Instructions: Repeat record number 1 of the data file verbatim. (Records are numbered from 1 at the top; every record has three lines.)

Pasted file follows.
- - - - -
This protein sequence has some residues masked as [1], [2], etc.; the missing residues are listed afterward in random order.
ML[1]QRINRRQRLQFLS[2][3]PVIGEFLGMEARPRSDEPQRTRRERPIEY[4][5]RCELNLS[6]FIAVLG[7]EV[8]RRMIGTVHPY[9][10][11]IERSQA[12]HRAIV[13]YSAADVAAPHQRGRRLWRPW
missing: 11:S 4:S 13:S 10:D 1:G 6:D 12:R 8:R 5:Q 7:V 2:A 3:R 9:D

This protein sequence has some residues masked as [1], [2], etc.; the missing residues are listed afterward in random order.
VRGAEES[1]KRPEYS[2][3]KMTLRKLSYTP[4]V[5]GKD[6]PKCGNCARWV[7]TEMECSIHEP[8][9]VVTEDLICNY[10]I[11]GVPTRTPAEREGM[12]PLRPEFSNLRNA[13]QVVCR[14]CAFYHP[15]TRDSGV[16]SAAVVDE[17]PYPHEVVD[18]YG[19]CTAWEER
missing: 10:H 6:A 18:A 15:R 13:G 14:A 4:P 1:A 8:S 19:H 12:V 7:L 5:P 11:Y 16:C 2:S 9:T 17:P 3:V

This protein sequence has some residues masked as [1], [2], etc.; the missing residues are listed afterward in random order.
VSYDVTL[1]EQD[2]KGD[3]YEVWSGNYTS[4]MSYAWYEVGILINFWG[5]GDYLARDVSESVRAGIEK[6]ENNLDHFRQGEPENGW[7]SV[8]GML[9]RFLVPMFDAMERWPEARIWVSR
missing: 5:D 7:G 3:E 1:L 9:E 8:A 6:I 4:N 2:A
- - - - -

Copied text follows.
This protein sequence has some residues masked as [1], [2], etc.; the missing residues are listed afterward in random order.
ML[1]QRINRRQRLQFLS[2][3]PVIGEFLGMEARPRSDEPQRTRRERPIEY[4][5]RCELNLS[6]FIAVLG[7]EV[8]RRMIGTVHPY[9][10][11]IERSQA[12]HRAIV[13]YSAADVAAPHQRGRRLWRPW
missing: 11:S 4:S 13:S 10:D 1:G 6:D 12:R 8:R 5:Q 7:V 2:A 3:R 9:D